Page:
Monterey author offers pointers for effective communication in new book
We can all recall a time when we reacted poorly in a social situation—whether it was in response to an insensitive remark, a missed curfew, a sudden change of plans, or otherwise. While hurtful words and damaged feelings are natural reactions to such emotional triggers, Dr. Carl Alasko, a recently retired psychotherapist based in Monterey, believes he has the answer to gracefully navigating these situations.
His new book, “Say This, Not That: A Foolproof Guide to Effective Interpersonal Communication,” offers readers the tools necessary for constructive converszation. Using real-life examples brought to him by clients throughout his 25 years of relationship and family psychotherapy, Alasko illustrates five rules for confronting difficult social situations that may arise in the home, in the bedroom, and in the workplace.
“The more you follow these rules, the happier you will be,” the book promises in its first pages. “And the more successful you’ll be in life.”
Alasko recognizes that for some, it may seem unnatural to use a script or pre-determined rules for conversation, but in his experience, people find more direct interventions useful.
“[Clients would] say, ‘we don’t have time, we’re fighting and we want a way out of it, please tell us what to say,’” he explains.
To help us get started, Alasko breaks down his five rules:
1. Decide in advance what you want to accomplish.
“The strategy behind almost every communication is that we almost always want to be either neutral or caring,” says Alasko. “If we thought about it, we would agree that we rarely want to say something that will push another person away from us and create stress.”
He urges readers to examine the intention behind a statement before saying a word. Without a thoughtful beginning, a casual statement can easily be perceived as insensitive, and trigger a negative reaction. While it does take some discipline, Alasko assures that those thoughtful moments before speaking “may be the most valuable seconds of your entire day.”
2. Say only what you need to say; nothing more.
Take the following example: Your partner comes home late without calling … again. He or she walks in the door and you explode with a tirade of angry remarks.
“Stop right there,” Alasko says. “All you need to say here is: ‘It really upsets me when you’re late and you don’t call.’ And then you’re done. Don’t huff and stamp your feet. You’ve delivered your message, and you shouldn’t have to say anything more.”
By removing excess emotional content from your statements, you reduce the risk of confrontation, according to Alasko.
3. Don’t ask questions that don’t have an actual answer.
“Many questions we ask are not questions; they are disguised criticisms,” explains Alasko. “There isn’t an actual information request behind a lot of ‘why’ questions. Many imply that the other person doesn’t care enough, or is irresponsible, or just plain stupid.”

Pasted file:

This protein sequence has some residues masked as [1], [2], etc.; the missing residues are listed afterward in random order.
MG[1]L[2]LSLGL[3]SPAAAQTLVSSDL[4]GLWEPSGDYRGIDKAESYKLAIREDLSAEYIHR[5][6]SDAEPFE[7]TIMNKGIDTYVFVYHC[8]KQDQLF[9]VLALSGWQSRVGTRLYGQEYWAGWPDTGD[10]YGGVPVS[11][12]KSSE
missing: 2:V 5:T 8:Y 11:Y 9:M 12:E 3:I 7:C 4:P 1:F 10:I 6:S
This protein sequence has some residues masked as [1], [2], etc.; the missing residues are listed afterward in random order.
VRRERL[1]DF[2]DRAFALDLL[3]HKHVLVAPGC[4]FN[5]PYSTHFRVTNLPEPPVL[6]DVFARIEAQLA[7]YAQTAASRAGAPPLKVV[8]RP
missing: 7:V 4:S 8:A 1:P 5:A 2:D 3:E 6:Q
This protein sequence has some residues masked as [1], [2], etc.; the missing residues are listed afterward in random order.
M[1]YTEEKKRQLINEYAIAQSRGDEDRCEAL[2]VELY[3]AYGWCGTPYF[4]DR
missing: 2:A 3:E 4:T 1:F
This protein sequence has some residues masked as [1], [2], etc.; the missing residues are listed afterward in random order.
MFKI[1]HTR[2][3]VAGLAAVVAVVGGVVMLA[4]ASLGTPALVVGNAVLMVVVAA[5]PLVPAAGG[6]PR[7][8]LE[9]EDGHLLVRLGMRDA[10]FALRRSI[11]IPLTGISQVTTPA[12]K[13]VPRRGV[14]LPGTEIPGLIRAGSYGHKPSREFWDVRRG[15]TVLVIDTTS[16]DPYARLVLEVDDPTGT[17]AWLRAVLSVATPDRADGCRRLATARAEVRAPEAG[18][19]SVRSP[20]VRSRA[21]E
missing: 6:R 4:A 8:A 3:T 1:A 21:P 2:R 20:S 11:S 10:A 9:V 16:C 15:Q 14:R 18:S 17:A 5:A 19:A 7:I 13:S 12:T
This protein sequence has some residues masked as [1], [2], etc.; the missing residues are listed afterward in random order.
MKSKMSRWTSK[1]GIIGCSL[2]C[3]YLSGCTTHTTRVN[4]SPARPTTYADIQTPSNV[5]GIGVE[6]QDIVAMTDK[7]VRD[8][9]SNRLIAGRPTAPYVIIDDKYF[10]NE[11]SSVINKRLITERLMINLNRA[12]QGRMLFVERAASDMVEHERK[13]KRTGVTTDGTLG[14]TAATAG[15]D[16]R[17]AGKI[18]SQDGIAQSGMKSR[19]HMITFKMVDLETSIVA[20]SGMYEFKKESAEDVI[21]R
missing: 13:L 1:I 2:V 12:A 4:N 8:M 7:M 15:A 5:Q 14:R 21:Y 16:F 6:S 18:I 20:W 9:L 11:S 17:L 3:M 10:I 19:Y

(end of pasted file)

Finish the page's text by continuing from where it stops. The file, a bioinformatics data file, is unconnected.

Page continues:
These crafty criticisms will almost certainly incite a negative response from the recipient and lead to hurt feelings. Instead, Alasko recommends taking a moment to think of what it is you really want to say, and rephrasing those potentially hurtful questions into neutral suggestions.
4. Do not use blame: no criticism, accusation, punishment or humiliation.
This rule is especially important for parent-child communications and in situations between romantic partners, says Alasko.
“A critical accusation can be something as simple as ‘how come you couldn’t do your darn homework when you told me you did it?’” he explains. “That statement says: you’re a liar, you’re irresponsible, you’re incompetent. It’s extremely difficult to be on the receiving end of that as a child and not feel humiliated.”
He adds that blaming others only creates negative emotional reactions. Once the receiving party has experienced that negative reaction, it will either manifest as a scathing comeback or pent up resentment.
5. Always be ready to stop when things get too heated.
“It takes so very little to trigger our fight or flight response,” notes Alasko. “In confrontations, our blood pressure goes up, heartbeats elevate, and within two seconds, your ability to think clearly is compromised. Once that happens, you’re likely to say something that makes things worse.”
According to Alasko, no one is obligated to stay in an argument. He advises that couples agree in advance that anyone can ask to end the conversation at anytime. This, he says, is not only respectful, but also builds trust between partners.
“I have never seen this rule abused,” he says. “It’s a safety valve that facilitates productive discussions.”
For more information, visit carlalasko.com. Find all of his books—‘Say This, Not That,’ ‘Emotional Bullshit,’ and ‘Beyond Blame’—at Bookshop Santa Cruz, 1520 Pacific Ave., Santa Cruz, 423-0900. Read Dr. Alasko’s advice column, ‘On Relationships,’ each week in the Monterey County Herald.